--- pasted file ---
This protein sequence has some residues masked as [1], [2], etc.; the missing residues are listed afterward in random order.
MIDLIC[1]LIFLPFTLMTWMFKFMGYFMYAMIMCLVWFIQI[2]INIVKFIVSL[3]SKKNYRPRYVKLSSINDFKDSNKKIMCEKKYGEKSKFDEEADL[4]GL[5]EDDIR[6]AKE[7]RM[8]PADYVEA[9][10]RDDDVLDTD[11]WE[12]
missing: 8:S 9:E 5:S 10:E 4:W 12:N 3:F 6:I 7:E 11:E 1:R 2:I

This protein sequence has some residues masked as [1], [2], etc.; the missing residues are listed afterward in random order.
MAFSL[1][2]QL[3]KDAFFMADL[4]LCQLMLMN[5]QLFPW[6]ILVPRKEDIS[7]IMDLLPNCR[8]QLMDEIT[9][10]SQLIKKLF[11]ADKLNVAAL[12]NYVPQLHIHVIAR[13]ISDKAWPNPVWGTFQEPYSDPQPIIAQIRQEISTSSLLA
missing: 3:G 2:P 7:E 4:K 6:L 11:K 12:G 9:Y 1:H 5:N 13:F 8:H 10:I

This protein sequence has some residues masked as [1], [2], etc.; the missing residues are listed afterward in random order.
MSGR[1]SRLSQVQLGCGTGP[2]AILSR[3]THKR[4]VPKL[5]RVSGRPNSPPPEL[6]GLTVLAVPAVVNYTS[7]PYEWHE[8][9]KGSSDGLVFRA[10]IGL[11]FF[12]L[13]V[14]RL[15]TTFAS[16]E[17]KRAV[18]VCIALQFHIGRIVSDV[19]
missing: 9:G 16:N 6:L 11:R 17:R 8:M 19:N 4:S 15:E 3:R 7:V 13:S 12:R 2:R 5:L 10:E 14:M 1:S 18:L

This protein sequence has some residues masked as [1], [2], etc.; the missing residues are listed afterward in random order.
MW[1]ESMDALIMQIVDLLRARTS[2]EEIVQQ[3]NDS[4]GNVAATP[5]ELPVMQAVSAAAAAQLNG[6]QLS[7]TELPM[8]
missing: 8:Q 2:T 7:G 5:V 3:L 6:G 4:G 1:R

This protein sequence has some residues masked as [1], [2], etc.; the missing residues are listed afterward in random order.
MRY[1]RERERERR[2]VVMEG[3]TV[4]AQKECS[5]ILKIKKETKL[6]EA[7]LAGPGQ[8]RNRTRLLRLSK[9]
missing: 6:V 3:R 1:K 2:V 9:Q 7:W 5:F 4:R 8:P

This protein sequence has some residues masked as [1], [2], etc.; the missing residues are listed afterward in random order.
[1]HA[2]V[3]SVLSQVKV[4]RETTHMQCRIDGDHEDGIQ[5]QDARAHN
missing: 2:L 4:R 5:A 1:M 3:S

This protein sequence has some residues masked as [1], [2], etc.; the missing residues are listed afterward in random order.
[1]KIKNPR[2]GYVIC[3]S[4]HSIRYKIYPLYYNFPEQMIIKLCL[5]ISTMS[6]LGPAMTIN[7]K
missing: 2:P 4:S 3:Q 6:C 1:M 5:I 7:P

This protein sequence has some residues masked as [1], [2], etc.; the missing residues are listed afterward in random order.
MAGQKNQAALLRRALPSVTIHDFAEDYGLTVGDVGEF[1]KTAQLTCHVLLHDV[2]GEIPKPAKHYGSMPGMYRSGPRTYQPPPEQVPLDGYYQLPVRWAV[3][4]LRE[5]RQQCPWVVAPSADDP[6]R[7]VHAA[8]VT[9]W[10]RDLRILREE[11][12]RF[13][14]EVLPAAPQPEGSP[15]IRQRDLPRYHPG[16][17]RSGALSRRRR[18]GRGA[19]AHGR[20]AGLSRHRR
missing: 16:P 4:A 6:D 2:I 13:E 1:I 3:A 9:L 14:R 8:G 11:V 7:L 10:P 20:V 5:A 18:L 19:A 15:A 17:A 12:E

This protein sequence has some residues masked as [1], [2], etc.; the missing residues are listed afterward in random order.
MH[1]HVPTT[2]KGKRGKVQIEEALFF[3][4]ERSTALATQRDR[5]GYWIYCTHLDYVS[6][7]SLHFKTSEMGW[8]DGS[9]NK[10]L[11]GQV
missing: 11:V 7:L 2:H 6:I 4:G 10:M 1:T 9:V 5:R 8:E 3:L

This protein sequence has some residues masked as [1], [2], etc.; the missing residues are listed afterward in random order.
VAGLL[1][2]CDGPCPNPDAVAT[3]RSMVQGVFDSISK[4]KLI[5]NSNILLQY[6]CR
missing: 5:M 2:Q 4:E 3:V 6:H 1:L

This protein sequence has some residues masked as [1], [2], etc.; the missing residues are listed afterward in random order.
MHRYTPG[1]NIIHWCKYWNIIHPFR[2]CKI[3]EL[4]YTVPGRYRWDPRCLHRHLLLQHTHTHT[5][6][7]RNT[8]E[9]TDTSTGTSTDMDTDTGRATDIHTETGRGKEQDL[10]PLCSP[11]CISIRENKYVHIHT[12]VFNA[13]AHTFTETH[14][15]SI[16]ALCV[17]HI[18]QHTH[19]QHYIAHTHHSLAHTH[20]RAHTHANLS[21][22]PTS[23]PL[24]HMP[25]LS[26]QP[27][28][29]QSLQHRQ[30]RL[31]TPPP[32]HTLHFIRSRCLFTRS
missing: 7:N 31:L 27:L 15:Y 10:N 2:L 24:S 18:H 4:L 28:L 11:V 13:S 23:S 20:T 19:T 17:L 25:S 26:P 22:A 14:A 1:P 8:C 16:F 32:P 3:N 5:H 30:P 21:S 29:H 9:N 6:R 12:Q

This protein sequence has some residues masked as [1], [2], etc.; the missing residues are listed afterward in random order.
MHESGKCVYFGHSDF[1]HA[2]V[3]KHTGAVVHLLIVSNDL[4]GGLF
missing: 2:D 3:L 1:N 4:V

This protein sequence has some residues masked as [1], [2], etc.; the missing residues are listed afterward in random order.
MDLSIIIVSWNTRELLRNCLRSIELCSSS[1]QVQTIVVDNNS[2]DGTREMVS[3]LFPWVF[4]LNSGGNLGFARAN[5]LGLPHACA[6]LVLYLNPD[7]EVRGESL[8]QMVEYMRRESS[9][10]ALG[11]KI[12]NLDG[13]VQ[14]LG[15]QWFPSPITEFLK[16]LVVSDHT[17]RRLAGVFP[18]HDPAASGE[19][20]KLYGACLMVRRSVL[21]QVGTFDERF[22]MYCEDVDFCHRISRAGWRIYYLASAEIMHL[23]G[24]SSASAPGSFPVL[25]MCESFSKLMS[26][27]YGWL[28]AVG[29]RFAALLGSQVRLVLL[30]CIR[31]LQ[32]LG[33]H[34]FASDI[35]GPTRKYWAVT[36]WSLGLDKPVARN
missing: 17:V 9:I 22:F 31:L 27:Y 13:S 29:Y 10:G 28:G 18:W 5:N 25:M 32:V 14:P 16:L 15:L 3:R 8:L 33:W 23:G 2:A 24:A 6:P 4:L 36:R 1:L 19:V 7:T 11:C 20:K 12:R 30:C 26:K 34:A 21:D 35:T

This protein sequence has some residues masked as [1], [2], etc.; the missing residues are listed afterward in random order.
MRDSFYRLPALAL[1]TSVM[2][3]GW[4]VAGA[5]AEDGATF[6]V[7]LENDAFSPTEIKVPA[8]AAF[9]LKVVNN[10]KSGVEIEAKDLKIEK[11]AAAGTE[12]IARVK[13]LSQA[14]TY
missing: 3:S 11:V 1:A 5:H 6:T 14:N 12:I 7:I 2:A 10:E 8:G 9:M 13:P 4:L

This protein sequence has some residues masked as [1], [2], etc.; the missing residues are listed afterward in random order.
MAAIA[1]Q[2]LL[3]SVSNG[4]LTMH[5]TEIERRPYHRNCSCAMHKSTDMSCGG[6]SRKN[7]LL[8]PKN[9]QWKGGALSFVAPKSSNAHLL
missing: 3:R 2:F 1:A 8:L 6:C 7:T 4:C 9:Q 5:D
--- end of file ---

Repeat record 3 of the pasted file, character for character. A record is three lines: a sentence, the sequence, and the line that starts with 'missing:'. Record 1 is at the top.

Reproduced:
This protein sequence has some residues masked as [1], [2], etc.; the missing residues are listed afterward in random order.
MSGR[1]SRLSQVQLGCGTGP[2]AILSR[3]THKR[4]VPKL[5]RVSGRPNSPPPEL[6]GLTVLAVPAVVNYTS[7]PYEWHE[8][9]KGSSDGLVFRA[10]IGL[11]FF[12]L[13]V[14]RL[15]TTFAS[16]E[17]KRAV[18]VCIALQFHIGRIVSDV[19]
missing: 9:G 16:N 6:L 11:R 17:R 8:M 19:N 4:S 15:E 3:R 7:V 13:S 12:R 2:R 5:L 10:E 14:M 1:S 18:L